Over #600m has been lost by Customs & Excise’s failure to prevent a massive alcohol duty scam.
Drink supposedly destined for export was allowed to be diverted into the UK market losing the Treasury some #620m in unpaid duty over a four-year period.
Customs knew about this so-called ‘outward excise diversion’ fraud as long ago as 1994 but failed to take action until 1998, according to a report from the National Audit Office. The report said over #300m could have been saved if Customs had decided to intercept the consignments.
However, in a serious breakdown of control, Customs allowed the drink to end up in the UK market while trying to gather evidence to prosecute. The report also revealed a further #216m was lost on duty that would have been paid to overseas authorities if the drink had been exported legitimately.
NAO chief Sir John Bourn said: ‘I am concerned about these substantial losses and will be making a report to parliament on the causes of the diversion fraud, the lessons to be learned and the action planned by Customs.’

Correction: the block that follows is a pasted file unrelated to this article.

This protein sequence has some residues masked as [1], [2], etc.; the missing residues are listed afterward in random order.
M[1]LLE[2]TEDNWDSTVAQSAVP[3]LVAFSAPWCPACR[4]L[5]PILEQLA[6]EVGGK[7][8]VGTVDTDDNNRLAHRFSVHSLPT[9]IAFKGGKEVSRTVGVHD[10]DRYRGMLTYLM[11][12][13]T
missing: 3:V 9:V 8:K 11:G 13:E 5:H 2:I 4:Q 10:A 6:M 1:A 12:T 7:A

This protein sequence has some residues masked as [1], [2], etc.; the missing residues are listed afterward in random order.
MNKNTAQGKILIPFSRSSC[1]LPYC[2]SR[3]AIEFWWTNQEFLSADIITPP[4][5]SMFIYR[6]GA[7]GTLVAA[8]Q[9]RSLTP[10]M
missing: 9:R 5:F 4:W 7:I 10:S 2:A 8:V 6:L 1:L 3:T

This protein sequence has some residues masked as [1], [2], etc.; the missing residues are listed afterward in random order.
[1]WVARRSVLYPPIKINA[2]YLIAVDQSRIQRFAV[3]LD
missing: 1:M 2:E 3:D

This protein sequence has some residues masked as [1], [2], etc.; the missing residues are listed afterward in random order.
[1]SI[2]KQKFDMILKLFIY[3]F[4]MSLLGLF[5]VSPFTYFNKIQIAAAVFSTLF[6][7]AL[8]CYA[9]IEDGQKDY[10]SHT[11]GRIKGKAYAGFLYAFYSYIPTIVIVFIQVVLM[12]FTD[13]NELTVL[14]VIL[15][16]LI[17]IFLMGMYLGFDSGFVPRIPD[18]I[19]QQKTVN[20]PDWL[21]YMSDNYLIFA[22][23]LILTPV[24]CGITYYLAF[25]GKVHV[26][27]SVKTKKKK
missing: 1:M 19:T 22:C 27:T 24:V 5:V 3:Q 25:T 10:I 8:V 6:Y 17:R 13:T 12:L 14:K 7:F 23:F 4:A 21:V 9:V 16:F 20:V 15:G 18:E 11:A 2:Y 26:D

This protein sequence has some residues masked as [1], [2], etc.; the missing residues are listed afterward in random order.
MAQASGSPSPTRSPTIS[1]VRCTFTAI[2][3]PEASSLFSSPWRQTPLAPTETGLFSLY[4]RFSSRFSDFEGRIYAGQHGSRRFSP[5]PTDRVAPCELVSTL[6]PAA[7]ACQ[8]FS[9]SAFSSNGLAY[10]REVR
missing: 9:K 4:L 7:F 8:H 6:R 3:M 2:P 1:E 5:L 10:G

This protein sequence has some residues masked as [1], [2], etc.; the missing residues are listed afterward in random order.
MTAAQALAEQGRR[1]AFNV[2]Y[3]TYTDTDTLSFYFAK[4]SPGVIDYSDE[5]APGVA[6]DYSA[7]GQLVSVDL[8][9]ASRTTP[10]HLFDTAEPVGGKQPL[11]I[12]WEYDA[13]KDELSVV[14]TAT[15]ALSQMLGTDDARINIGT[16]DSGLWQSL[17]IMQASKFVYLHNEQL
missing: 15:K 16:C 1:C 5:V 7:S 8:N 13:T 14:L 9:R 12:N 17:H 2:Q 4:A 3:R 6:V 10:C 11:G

In a statement, Customs said: ‘This should not have happened. It has been put right and will not happen again. It is our job to tackle large-scale fraud. We know about this money because our investigators uncovered it. The essential issue is the correct balance between securing the conviction of fraudsters and maximising the revenue.’
A spokesperson added that in light of the report, Customs would be considering whether disciplinary action would be taken against those involved in the management of the investigation.
When the losses first came to light last year, paymaster general Dawn Primarolo ordered an independent investigation, headed by ex-Deloitte senior partner John Roques.
Customs’ website is at www.hmce.gov.uk.
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